Practice Makes Perfect?
By now, after almost a year of living with the virus we ought to be experienced in navigating a work- and social life that is completely fluid and can change with a moment’s notice. But we are not. We are just tired and fed up and drained of energy. The constant negotiating with ourselves and others about how to proceed is tough, and it is beginning to really take its toll. We are not used to this level and scale of unpredictability, so we try to reason our way through the maze of real or imagined dangers connected to the pandemic. It is slowly dawning on us that we simply cannot think or talk our way to the right result. Instead we are forced to have endless conversations with ourselves and others about how to find the right balance between staying safe and living a meaningful life.
“It is slowly dawning on us that we simply cannot think or talk our way to the right result”
A Lose-Lose Game
Negotiating with ourselves about what to do is a necessary part of any decision-making process and it can be quite exciting as well as frustrating. But with the Corona virus and the radical changes it has brought, it seems as if these negotiations with ourselves are not a creative exploration of possible solutions but rather feels like hitting one’s head against one wall, turning around and hitting it against another, thoughts and feelings going round and round inside a very small confined space. We can’t ‘think out of the box’ to any major degree because ‘out there’, infection flies around and the unseen and unknown consequences of our actions loom.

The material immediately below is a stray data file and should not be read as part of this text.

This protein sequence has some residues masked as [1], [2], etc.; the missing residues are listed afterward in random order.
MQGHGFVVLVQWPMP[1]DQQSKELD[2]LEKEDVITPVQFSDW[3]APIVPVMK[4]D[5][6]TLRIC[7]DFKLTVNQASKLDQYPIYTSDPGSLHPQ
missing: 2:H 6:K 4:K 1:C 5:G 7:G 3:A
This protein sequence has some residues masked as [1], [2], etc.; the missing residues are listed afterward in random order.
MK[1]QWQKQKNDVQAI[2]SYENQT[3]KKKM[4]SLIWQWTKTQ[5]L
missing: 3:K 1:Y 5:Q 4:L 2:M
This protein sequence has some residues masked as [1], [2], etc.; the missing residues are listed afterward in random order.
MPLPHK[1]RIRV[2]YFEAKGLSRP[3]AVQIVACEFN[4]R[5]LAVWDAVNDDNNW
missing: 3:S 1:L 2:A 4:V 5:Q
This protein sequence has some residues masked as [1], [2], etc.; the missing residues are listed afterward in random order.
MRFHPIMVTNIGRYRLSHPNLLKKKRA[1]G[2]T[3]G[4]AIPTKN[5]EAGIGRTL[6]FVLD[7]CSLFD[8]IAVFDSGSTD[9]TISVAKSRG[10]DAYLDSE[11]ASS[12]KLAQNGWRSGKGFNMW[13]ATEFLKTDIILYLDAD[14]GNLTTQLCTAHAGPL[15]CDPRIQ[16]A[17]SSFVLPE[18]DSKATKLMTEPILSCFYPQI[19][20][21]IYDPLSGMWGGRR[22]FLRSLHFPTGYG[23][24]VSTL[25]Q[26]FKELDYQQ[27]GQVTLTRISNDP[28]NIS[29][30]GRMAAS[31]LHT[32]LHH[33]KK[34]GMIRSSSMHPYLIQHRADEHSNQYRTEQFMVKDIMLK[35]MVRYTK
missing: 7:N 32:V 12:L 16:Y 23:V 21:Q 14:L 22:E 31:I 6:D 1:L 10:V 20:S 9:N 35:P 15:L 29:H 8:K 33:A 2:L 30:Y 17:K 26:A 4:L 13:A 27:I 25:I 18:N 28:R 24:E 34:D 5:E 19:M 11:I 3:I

“…thoughts and feelings going round and round inside a very small confined space”
No Simple Right or Wrong
I think we must allow ourselves and not least others to make mistakes and to forgive whoever happens to act in a way we ourselves deem ‘irresponsible’. I am not talking about those who willfully ignore all recommendations and carry on as if the virus has nothing to do with them but rather about all those who try to do their best, but who will probably also make a wrong risk assessment from time to time. We are much wiser now than we were a year ago, when the lockdown first sprang into effect, but this still does not make us agree on a clear way forward, and so disagreement about how to behave has become a constant feature in many relationships. As in so many negotiations, there is not always an objective right or wrong, so we need to be as understanding of each other as we possibly can – even if this demands a surplus of energy that we do not necessarily have.
“…there is not always an objective right or wrong, so we need to be as understanding of each other as we possibly can”
It might be helpful if we insert a sentence into our inner, ongoing conversations with ourselves: ‘Will everything be better, if I keep debating the pro’s and con’s? No? All right then, I will do my best, and even though that might not be enough, that is all I can do’. It is kind to try to do the right thing by others, but it is also a kindness to oneself to accept that all one can do is try one’s best. There are no guarantees. I bet others find it just as hard. So be kind to them as well.